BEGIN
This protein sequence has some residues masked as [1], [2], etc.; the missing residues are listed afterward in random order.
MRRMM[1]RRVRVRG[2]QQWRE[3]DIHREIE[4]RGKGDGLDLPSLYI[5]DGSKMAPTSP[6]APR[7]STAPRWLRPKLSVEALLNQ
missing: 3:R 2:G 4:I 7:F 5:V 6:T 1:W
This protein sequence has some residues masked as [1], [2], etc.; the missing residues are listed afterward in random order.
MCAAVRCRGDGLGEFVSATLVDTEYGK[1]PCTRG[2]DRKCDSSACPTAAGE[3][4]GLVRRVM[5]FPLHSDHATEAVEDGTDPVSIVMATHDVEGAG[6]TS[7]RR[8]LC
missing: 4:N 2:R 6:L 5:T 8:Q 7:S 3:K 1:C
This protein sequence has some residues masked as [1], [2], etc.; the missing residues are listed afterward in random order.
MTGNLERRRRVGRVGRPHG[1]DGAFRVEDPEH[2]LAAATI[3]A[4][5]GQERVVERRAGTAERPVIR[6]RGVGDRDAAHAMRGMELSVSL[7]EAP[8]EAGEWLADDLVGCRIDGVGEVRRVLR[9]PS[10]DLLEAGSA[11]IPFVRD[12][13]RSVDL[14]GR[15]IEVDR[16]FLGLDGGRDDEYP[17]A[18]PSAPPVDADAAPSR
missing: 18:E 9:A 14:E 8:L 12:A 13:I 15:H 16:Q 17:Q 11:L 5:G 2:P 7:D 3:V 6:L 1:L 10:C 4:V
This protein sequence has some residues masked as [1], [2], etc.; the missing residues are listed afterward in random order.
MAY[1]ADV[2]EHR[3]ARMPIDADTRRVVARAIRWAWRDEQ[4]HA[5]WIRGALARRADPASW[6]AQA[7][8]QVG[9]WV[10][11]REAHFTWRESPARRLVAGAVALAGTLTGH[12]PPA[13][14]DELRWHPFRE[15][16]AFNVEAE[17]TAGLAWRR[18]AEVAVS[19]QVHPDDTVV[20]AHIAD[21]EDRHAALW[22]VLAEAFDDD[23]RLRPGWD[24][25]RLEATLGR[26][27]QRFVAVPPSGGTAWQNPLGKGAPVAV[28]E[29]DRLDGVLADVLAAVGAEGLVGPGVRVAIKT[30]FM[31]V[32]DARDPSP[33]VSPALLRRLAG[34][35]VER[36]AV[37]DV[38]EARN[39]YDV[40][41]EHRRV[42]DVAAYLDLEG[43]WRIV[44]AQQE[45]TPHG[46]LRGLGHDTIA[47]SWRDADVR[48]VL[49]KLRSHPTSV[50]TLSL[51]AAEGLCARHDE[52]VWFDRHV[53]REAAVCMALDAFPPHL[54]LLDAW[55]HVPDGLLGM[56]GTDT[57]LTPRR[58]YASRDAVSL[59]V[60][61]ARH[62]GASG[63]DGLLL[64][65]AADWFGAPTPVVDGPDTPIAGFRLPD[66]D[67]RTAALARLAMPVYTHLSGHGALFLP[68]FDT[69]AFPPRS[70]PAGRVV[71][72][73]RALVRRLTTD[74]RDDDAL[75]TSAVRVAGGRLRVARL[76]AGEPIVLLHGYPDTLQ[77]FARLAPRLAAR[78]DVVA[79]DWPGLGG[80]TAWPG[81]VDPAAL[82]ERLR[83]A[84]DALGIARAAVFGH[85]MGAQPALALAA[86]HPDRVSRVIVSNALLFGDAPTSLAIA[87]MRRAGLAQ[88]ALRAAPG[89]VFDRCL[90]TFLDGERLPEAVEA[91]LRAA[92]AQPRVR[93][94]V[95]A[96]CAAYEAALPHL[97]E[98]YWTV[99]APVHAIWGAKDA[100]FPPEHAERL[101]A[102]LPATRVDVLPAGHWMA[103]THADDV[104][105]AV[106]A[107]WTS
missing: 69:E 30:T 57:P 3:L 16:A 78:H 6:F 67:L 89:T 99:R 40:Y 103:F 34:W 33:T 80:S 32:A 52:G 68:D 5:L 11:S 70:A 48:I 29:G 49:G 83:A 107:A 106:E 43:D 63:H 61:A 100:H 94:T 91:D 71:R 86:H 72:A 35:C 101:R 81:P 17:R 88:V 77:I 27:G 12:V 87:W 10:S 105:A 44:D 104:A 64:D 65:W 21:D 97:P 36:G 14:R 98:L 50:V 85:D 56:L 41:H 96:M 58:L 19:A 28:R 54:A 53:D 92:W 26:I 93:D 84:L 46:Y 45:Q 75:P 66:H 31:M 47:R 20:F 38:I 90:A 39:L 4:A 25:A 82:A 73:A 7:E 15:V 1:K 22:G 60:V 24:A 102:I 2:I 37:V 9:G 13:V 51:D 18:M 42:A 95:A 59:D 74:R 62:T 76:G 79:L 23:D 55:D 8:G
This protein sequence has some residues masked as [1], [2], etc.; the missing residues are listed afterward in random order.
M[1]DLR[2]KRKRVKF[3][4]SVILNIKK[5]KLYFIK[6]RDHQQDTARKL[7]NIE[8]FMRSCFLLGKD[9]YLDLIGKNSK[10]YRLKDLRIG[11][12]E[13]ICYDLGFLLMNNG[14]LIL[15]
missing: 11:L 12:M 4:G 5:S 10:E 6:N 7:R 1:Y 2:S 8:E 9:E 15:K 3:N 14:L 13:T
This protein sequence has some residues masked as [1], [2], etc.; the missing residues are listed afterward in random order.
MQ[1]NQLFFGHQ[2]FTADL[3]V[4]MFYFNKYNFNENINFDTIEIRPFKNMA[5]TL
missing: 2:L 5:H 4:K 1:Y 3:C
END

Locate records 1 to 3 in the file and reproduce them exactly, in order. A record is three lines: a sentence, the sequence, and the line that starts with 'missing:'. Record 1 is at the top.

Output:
This protein sequence has some residues masked as [1], [2], etc.; the missing residues are listed afterward in random order.
MRRMM[1]RRVRVRG[2]QQWRE[3]DIHREIE[4]RGKGDGLDLPSLYI[5]DGSKMAPTSP[6]APR[7]STAPRWLRPKLSVEALLNQ
missing: 3:R 2:G 4:I 7:F 5:V 6:T 1:W
This protein sequence has some residues masked as [1], [2], etc.; the missing residues are listed afterward in random order.
MCAAVRCRGDGLGEFVSATLVDTEYGK[1]PCTRG[2]DRKCDSSACPTAAGE[3][4]GLVRRVM[5]FPLHSDHATEAVEDGTDPVSIVMATHDVEGAG[6]TS[7]RR[8]LC
missing: 4:N 2:R 6:L 5:T 8:Q 7:S 3:K 1:C
This protein sequence has some residues masked as [1], [2], etc.; the missing residues are listed afterward in random order.
MTGNLERRRRVGRVGRPHG[1]DGAFRVEDPEH[2]LAAATI[3]A[4][5]GQERVVERRAGTAERPVIR[6]RGVGDRDAAHAMRGMELSVSL[7]EAP[8]EAGEWLADDLVGCRIDGVGEVRRVLR[9]PS[10]DLLEAGSA[11]IPFVRD[12][13]RSVDL[14]GR[15]IEVDR[16]FLGLDGGRDDEYP[17]A[18]PSAPPVDADAAPSR
missing: 18:E 9:A 14:E 8:L 12:A 13:I 15:H 16:Q 17:Q 11:L 5:G 2:P 7:D 3:V 6:L 1:L 10:C 4:V